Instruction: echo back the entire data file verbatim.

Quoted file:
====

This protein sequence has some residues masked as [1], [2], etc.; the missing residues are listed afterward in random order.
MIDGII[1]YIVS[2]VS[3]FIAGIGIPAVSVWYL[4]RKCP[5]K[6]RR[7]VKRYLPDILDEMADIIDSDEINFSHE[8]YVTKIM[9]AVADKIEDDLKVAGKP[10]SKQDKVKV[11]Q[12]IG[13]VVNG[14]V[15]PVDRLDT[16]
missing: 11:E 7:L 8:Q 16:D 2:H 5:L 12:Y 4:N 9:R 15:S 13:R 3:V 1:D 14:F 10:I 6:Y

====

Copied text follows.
This protein sequence has some residues masked as [1], [2], etc.; the missing residues are listed afterward in random order.
MIDGII[1]YIVS[2]VS[3]FIAGIGIPAVSVWYL[4]RKCP[5]K[6]RR[7]VKRYLPDILDEMADIIDSDEINFSHE[8]YVTKIM[9]AVADKIEDDLKVAGKP[10]SKQDKVKV[11]Q[12]IG[13]VVNG[14]V[15]PVDRLDT[16]
missing: 11:E 7:L 8:Q 16:D 2:H 5:L 12:Y 4:N 9:R 15:S 13:R 3:V 1:D 14:F 10:I 6:Y